Sing You Home by Jodi Picoult

14-sing-you-home

RATING: 3.5/5

BLURB: “After Zoe Baxter loses her baby, the only way she can find of coping is to try again. But her husband Max disagrees – more than that, he wants a divorce. When they separate, there is no mention of the unborn children they created together, still waiting at the clinic. Then Zoe falls in love again, out of the blue, and finds herself with an unexpected second chance to have a family. But Max has found a new life too – one with no place in it for people like Zoe. And he will stand up in court to say that her new choice of partner makes her an unfit mother”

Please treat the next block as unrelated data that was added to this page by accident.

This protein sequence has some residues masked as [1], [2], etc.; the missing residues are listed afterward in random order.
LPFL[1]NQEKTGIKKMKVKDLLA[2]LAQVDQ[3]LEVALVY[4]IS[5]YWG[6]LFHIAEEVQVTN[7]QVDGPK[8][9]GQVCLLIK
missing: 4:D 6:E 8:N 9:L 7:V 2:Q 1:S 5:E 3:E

REVIEW: Continuing on my Jodi Picoult obsession, this book also addresses a supremely topical issue in a way that makes the reader question their beliefs and struggle to see both sides of the argument, with a twist at the end that, far from making the reader cry as usual, brings great joy. When Zoe and her husband Max divorce, great changes take place in both of their lives. After a struggle with his recurring alcoholism, Max is in a car accident and discovers the Christian faith. He ends up joining a radical Christian church that appears to follow the Bible to the letter. Zoe, however, is shocked to discover that the end of her marriage has led to her following an entirely different path when she falls in love with her closest friend, Vanessa. Zoe’s new relationship sends shockwaves through the community and, when Zoe and Vanessa marry and Zoe decides that she wants to use the embryos from her previous marriage to have a baby with her new partner, Max – and his new faith – are strictly against any idea of the sort. I would like to add here that my own personal views on the matter greatly influenced how I read this novel – I am a Christian myself, but am fully supportive of homesexual relationships and strongly believe that gay couples have as much right to marriage and children as any heterosexual couple in the same position. This, of course, made it hard for me to understand Max’s point of view, as I think many readers will. I think this is what made me enjoy the book a little less than the previous ones – it did not challenge any previous ideas or assumptions I had had, as I could not feel sympathy for Max and continued to side with Zoe throughout the book. Therefore, for me personally, the lack of moral conflict in this novel meant that I was far less gripped to the plotline than I had been with Picoult’s previous works. The court case at the end, however, was written with Picoult’s always excellent flair and had several exciting twists, and the ending of the book made me very happy indeed. I would definitely recommend this book to any fans of Picoult and would be interested to see if any other readers felt slightly let down by the lack moral conflict also.

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